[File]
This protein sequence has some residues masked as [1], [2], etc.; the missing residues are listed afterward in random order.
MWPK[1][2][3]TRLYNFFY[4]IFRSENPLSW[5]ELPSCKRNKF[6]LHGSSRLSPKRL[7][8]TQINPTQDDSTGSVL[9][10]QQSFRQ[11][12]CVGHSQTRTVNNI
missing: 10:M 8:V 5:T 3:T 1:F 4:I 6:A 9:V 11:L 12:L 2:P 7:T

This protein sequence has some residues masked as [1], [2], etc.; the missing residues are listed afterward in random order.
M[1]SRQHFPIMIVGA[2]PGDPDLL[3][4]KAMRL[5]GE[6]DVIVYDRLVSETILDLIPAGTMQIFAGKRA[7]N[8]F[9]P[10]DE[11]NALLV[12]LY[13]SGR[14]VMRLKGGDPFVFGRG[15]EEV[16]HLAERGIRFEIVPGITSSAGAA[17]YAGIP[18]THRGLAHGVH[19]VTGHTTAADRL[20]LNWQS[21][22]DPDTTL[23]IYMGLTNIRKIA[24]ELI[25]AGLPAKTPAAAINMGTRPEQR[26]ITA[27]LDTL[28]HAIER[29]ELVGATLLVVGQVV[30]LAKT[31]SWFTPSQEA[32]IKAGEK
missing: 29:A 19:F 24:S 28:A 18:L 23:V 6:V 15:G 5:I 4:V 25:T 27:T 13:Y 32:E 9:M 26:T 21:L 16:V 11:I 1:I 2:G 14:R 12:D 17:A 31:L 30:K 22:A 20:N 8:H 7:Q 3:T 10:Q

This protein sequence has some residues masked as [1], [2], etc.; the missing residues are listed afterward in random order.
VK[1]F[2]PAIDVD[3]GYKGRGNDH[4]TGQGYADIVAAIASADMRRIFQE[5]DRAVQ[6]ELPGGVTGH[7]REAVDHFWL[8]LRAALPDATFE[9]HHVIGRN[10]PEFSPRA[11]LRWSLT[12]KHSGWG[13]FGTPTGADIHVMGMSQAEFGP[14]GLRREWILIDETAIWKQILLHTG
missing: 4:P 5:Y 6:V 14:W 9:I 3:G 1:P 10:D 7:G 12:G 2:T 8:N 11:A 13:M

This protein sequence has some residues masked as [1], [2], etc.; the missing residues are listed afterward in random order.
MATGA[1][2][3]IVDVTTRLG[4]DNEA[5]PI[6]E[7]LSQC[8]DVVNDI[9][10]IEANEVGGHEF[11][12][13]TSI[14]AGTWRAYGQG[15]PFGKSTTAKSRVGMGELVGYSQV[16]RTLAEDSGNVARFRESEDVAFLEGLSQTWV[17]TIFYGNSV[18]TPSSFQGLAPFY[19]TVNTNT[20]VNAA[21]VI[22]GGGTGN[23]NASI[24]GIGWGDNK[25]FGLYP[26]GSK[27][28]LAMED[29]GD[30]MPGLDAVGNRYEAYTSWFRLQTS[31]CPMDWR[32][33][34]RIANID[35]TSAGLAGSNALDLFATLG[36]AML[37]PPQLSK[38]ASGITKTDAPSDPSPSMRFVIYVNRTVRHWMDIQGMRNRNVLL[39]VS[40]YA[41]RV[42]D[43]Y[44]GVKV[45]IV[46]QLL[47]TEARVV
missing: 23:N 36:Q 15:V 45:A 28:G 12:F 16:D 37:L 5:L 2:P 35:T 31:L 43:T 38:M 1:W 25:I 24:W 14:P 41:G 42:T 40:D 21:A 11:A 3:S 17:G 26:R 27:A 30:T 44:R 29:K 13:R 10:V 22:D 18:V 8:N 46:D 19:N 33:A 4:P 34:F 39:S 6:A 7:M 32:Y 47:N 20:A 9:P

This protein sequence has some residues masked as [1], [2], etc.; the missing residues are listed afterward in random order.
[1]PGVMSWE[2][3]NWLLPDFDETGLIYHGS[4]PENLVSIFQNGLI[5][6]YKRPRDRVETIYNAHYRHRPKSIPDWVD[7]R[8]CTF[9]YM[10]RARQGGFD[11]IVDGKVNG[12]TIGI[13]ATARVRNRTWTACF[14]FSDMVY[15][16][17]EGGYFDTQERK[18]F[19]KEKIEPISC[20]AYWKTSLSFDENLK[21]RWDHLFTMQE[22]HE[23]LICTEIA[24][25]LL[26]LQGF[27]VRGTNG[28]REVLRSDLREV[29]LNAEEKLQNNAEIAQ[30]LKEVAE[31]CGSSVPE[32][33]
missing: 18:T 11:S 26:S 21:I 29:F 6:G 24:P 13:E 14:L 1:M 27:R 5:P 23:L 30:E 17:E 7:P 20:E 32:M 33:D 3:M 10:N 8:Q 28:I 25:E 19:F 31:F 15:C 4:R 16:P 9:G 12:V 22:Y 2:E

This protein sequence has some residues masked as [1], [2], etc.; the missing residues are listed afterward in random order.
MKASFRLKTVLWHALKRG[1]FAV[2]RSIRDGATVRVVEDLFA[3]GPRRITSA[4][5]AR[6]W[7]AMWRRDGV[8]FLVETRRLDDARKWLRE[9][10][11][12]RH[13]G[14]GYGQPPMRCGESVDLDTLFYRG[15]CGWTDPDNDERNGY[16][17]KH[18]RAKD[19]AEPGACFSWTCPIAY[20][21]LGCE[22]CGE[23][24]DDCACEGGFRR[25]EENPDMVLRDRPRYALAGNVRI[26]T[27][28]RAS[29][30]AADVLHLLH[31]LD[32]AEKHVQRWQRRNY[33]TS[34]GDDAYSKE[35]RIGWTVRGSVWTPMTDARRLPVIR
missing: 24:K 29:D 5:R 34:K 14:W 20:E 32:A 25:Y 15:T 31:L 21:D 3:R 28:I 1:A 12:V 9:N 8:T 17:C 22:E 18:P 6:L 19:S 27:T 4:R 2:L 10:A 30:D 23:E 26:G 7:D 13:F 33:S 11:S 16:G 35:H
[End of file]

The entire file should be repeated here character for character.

This protein sequence has some residues masked as [1], [2], etc.; the missing residues are listed afterward in random order.
MWPK[1][2][3]TRLYNFFY[4]IFRSENPLSW[5]ELPSCKRNKF[6]LHGSSRLSPKRL[7][8]TQINPTQDDSTGSVL[9][10]QQSFRQ[11][12]CVGHSQTRTVNNI
missing: 10:M 8:V 5:T 3:T 1:F 4:I 6:A 9:V 11:L 12:L 2:P 7:T

This protein sequence has some residues masked as [1], [2], etc.; the missing residues are listed afterward in random order.
M[1]SRQHFPIMIVGA[2]PGDPDLL[3][4]KAMRL[5]GE[6]DVIVYDRLVSETILDLIPAGTMQIFAGKRA[7]N[8]F[9]P[10]DE[11]NALLV[12]LY[13]SGR[14]VMRLKGGDPFVFGRG[15]EEV[16]HLAERGIRFEIVPGITSSAGAA[17]YAGIP[18]THRGLAHGVH[19]VTGHTTAADRL[20]LNWQS[21][22]DPDTTL[23]IYMGLTNIRKIA[24]ELI[25]AGLPAKTPAAAINMGTRPEQR[26]ITA[27]LDTL[28]HAIER[29]ELVGATLLVVGQVV[30]LAKT[31]SWFTPSQEA[32]IKAGEK
missing: 29:A 19:F 24:S 28:A 18:L 23:V 6:V 15:G 5:I 4:V 25:T 27:T 13:Y 32:E 9:M 26:T 21:L 16:V 11:I 1:I 2:G 14:R 12:D 17:A 31:L 30:K 22:A 20:N 8:H 7:Q 3:T 10:Q

This protein sequence has some residues masked as [1], [2], etc.; the missing residues are listed afterward in random order.
VK[1]F[2]PAIDVD[3]GYKGRGNDH[4]TGQGYADIVAAIASADMRRIFQE[5]DRAVQ[6]ELPGGVTGH[7]REAVDHFWL[8]LRAALPDATFE[9]HHVIGRN[10]PEFSPRA[11]LRWSLT[12]KHSGWG[13]FGTPTGADIHVMGMSQAEFGP[14]GLRREWILIDETAIWKQILLHTG
missing: 4:P 5:Y 6:V 14:W 9:I 3:G 1:P 10:D 7:G 12:G 2:T 8:N 11:A 13:M

This protein sequence has some residues masked as [1], [2], etc.; the missing residues are listed afterward in random order.
MATGA[1][2][3]IVDVTTRLG[4]DNEA[5]PI[6]E[7]LSQC[8]DVVNDI[9][10]IEANEVGGHEF[11][12][13]TSI[14]AGTWRAYGQG[15]PFGKSTTAKSRVGMGELVGYSQV[16]RTLAEDSGNVARFRESEDVAFLEGLSQTWV[17]TIFYGNSV[18]TPSSFQGLAPFY[19]TVNTNT[20]VNAA[21]VI[22]GGGTGN[23]NASI[24]GIGWGDNK[25]FGLYP[26]GSK[27][28]LAMED[29]GD[30]MPGLDAVGNRYEAYTSWFRLQTS[31]CPMDWR[32][33][34]RIANID[35]TSAGLAGSNALDLFATLG[36]AML[37]PPQLSK[38]ASGITKTDAPSDPSPSMRFVIYVNRTVRHWMDIQGMRNRNVLL[39]VS[40]YA[41]RV[42]D[43]Y[44]GVKV[45]IV[46]QLL[47]TEARVV
missing: 23:N 36:Q 15:V 45:A 28:G 12:F 16:D 37:L 5:L 2:P 35:T 31:L 43:T 38:M 1:W 25:I 24:W 14:P 41:G 42:T 40:D 21:A 11:A 3:S 17:G 26:R 27:A 30:T 44:R 29:K 13:R 10:V 22:D 18:V 8:N 46:D 19:N 33:A 4:P 34:F 39:S 6:A 7:M 32:Y 47:N 20:A 9:P

This protein sequence has some residues masked as [1], [2], etc.; the missing residues are listed afterward in random order.
[1]PGVMSWE[2][3]NWLLPDFDETGLIYHGS[4]PENLVSIFQNGLI[5][6]YKRPRDRVETIYNAHYRHRPKSIPDWVD[7]R[8]CTF[9]YM[10]RARQGGFD[11]IVDGKVNG[12]TIGI[13]ATARVRNRTWTACF[14]FSDMVY[15][16][17]EGGYFDTQERK[18]F[19]KEKIEPISC[20]AYWKTSLSFDENLK[21]RWDHLFTMQE[22]HE[23]LICTEIA[24][25]LL[26]LQGF[27]VRGTNG[28]REVLRSDLREV[29]LNAEEKLQNNAEIAQ[30]LKEVAE[31]CGSSVPE[32][33]
missing: 18:T 11:S 26:S 21:I 29:F 6:G 24:P 13:E 14:L 1:M 27:R 5:P 23:L 30:E 17:E 7:P 20:E 32:M 33:D 3:M 10:N 8:Q 28:I 25:E 19:F 31:F 15:C 4:R 16:P 9:G 12:V 22:Y 2:E

This protein sequence has some residues masked as [1], [2], etc.; the missing residues are listed afterward in random order.
MKASFRLKTVLWHALKRG[1]FAV[2]RSIRDGATVRVVEDLFA[3]GPRRITSA[4][5]AR[6]W[7]AMWRRDGV[8]FLVETRRLDDARKWLRE[9][10][11][12]RH[13]G[14]GYGQPPMRCGESVDLDTLFYRG[15]CGWTDPDNDERNGY[16][17]KH[18]RAKD[19]AEPGACFSWTCPIAY[20][21]LGCE[22]CGE[23][24]DDCACEGGFRR[25]EENPDMVLRDRPRYALAGNVRI[26]T[27][28]RAS[29][30]AADVLHLLH[31]LD[32]AEKHVQRWQRRNY[33]TS[34]GDDAYSKE[35]RIGWTVRGSVWTPMTDARRLPVIR
missing: 24:K 29:D 5:R 34:K 14:W 20:E 32:A 25:Y 15:T 31:L 21:D 3:R 28:I 1:A 12:V 9:N 8:T 17:C 22:E 18:P 6:L 19:S 27:T 4:R 2:L 10:A 30:D 23:E 26:G 7:D 13:F 33:S 11:S 16:G 35:H